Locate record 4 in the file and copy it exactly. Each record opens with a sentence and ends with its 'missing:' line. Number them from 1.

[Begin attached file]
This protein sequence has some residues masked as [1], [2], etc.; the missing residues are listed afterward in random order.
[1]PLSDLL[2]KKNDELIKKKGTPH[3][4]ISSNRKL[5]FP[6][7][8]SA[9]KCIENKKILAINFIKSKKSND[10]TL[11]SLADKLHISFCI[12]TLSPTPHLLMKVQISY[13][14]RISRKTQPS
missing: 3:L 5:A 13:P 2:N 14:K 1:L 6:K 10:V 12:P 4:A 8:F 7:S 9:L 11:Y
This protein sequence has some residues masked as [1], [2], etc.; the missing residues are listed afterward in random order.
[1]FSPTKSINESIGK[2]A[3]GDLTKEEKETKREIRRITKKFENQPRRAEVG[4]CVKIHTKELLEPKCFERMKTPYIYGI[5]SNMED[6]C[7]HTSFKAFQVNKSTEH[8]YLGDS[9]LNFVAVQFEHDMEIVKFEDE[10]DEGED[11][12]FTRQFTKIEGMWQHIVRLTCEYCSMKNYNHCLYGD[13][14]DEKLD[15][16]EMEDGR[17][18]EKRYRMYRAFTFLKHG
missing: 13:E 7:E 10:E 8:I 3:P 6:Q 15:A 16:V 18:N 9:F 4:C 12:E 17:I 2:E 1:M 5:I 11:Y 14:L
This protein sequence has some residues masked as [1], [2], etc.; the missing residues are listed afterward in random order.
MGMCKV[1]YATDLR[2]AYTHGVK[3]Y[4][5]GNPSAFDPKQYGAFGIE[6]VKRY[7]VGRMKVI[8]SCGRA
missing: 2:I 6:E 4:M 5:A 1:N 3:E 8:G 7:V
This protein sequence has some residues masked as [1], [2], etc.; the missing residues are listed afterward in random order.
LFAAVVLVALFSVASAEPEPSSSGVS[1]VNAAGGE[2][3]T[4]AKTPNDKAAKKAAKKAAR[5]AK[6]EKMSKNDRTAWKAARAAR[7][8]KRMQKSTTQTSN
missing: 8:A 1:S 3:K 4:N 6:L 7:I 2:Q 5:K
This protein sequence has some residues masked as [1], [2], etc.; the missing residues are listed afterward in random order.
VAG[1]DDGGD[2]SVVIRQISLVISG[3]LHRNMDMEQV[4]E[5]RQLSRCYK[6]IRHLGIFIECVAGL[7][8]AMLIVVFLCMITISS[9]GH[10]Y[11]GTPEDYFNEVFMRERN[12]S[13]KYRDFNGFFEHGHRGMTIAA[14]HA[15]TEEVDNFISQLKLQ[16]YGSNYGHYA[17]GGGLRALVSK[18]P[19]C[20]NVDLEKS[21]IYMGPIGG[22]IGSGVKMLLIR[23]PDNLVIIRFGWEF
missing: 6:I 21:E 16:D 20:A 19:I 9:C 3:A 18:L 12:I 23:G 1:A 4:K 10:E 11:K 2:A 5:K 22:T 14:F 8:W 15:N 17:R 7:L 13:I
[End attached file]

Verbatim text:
This protein sequence has some residues masked as [1], [2], etc.; the missing residues are listed afterward in random order.
LFAAVVLVALFSVASAEPEPSSSGVS[1]VNAAGGE[2][3]T[4]AKTPNDKAAKKAAKKAAR[5]AK[6]EKMSKNDRTAWKAARAAR[7][8]KRMQKSTTQTSN
missing: 8:A 1:S 3:K 4:N 6:L 7:I 2:Q 5:K